At most education events, other attendees will see our nametags and say ‘Business Innovation Factory? What’s up with that?!’ There are examples of new and exciting business models all around us that are bringing us enhanced experiences and increased value—from TV streaming to writing to senators from your phone. However, our education field has not seen as many transformational models or practices at the scale and impact that students desperately need.

There are major issues facing our K-12 education landscape— lack of student engagement, a teaching force that doesn’t reflect the diversity of the students, and fragmented policies and practices that make meaningful change difficult to achieve. On a systemic level, we have a lot of work to do to create the multitude of new approaches needed for a robust 21st-century education ecosystem. We need a new way of addressing education in the US — from cradle to lifelong learning. 

At the Business Innovation Factory, we answer that call to action by creating the conditions for the research and design of next practices and new business models. In education, we help leaders create new business models that tackle complex, systemic issues through human-centered design and rapid prototyping. BIF’s Student Experience Lab starts from the perspective of teachers and students and uses those insights and partnerships to create conceptual designs and prototypes that we can test in the real world.

Last month BIF’s Cheif Market Maker Eli MacLaren and Student Experience Lab Manager Jessica Brown sat down with the team at New Profit’s Reimagine Learning team for their monthly ‘Voices from the Field’ webinar series.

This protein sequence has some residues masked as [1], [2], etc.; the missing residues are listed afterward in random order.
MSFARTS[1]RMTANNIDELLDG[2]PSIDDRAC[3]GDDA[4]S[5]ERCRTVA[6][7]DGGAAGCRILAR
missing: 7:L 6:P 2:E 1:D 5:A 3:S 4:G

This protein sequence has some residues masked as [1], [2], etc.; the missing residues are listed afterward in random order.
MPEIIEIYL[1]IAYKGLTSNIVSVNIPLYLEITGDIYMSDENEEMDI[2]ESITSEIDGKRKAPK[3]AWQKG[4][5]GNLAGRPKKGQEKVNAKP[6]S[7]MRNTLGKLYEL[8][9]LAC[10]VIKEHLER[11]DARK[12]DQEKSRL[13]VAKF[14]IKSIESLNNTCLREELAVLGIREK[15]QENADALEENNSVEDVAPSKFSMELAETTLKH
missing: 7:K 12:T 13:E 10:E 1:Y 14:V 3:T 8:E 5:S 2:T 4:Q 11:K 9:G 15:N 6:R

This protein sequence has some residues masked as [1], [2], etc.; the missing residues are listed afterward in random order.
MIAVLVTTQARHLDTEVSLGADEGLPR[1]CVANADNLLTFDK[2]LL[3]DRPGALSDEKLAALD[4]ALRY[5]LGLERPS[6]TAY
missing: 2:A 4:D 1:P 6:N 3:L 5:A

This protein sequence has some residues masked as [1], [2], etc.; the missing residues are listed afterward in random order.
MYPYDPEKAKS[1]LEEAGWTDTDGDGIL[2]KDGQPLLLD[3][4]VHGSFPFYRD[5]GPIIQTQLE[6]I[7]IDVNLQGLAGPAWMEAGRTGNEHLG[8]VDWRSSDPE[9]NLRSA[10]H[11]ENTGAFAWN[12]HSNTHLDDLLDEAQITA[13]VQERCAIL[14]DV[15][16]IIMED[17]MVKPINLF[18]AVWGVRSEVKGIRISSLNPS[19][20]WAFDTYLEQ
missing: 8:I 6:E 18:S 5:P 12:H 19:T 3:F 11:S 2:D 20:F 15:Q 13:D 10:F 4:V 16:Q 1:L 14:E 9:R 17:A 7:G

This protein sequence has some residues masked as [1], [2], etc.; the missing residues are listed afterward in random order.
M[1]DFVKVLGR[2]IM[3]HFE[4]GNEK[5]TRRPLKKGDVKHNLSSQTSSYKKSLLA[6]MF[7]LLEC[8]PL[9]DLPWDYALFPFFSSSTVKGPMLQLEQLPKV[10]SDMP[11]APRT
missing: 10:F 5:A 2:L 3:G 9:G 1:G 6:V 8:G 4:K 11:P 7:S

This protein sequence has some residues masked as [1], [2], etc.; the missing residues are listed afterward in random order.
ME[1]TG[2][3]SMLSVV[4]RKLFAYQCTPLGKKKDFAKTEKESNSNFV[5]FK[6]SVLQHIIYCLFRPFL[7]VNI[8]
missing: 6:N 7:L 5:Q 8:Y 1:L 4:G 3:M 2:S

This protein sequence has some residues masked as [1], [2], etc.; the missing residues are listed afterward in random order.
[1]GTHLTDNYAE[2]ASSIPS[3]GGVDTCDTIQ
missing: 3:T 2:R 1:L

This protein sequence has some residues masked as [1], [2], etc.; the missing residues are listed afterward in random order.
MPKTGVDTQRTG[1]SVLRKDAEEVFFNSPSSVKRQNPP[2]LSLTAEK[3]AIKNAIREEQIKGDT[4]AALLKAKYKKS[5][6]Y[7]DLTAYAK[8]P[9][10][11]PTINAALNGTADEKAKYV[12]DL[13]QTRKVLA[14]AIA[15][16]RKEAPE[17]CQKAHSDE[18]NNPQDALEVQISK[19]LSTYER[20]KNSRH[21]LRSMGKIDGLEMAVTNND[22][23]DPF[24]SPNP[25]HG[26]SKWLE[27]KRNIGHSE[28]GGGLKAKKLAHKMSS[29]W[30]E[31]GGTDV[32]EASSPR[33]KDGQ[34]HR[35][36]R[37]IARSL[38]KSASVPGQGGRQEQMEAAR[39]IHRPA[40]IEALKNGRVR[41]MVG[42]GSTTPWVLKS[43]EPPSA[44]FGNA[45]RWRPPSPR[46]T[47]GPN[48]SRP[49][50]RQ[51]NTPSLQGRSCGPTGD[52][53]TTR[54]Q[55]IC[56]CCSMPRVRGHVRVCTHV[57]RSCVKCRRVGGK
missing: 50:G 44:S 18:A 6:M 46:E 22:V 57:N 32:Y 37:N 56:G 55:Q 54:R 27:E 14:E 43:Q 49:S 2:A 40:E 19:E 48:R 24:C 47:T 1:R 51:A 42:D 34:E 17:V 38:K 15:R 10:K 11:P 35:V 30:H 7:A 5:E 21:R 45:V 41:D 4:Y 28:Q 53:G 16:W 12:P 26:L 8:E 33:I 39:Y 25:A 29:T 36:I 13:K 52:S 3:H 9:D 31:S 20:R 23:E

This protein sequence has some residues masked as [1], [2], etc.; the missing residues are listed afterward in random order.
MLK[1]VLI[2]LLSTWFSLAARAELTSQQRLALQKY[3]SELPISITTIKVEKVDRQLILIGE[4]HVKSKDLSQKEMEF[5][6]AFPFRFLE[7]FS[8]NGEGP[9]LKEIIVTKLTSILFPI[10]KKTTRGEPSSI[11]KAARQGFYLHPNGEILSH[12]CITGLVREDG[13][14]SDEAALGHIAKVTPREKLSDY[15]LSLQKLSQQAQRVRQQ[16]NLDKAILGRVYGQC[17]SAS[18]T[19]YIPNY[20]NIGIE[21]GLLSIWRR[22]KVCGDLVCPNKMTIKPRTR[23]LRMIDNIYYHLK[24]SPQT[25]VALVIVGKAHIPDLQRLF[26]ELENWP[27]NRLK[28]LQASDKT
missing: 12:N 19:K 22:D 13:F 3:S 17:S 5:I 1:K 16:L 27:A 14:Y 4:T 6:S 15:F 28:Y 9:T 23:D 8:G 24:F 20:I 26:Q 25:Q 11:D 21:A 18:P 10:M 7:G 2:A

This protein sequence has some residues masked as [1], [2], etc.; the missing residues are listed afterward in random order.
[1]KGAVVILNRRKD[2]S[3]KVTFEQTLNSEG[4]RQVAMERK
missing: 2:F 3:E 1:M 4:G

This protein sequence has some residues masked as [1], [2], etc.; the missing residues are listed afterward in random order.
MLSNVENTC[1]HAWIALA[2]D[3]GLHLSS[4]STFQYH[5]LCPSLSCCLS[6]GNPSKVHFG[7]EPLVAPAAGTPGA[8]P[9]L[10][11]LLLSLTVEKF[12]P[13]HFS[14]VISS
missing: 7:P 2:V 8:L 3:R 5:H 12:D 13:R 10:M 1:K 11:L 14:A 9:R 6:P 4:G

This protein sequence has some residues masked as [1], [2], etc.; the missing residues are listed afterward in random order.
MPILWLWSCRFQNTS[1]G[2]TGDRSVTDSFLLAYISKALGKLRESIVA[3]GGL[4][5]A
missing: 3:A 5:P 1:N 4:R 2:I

In this webinar we:

  1. Unpacked and explored the imperative for business model innovation
  2. Shared a proven design methodology to create business models capable of scale
  3. Took a deep dive into a case study that shows our methodology in action
  4. Shared the conditions leaders have created to amplify their innovation agendas

Check it out below!


Join us in transforming education.

Integration Nation: Insights from the IDC

“We are in a time of great innovation.. and a time of great divides.” It sounds like the beginning of a great hero’s story, and in a way it is.

Our education landscape is at a crossroads. Too many students— often those who are marginalized based on race, ability, class etc.— are being left out or pushed out of the classroom. In response, we have created ambitious goals that seek to redesign our system— but often we aren’t fundamentally changing how we work or collaborate in order to reach these goals. As Eli MacLaren, BIF’s Chief Market Maker, mentioned in her recent blog post, the education system is fragmented by design and if we aren’t intentional it will stay that way.

One cohort working to change that is the Integration Design Consortium (IDC), a group brought together by the Carnegie Corporation of New York and facilitated by the Business Innovation Factory. The IDC exists to enable greater integration within education in order to increase equitable outcomes for students.

(Full panel discussion with the IDC)

This podcast is moderated by Eli and features: Molly McMahon from the Teachers Guild, Hailly Korman from Bellwether Education Partners, Alissa Peltzmann from Education First, Todd Kern from 2Revolutions, and David Garfunkel from FSG. Throughout the discussion, folks hit on important challenges, curiosities, and considerations for the education field. Our calls to action are clear:

  • Innovate and integrate in service of a more equitable education system — [and know that innovation is only valuable as it affects things that matter in the lives of kids]
  • Solve the toughest problems and hold ourselves accountable to results
  • Iterate quickly and intentionally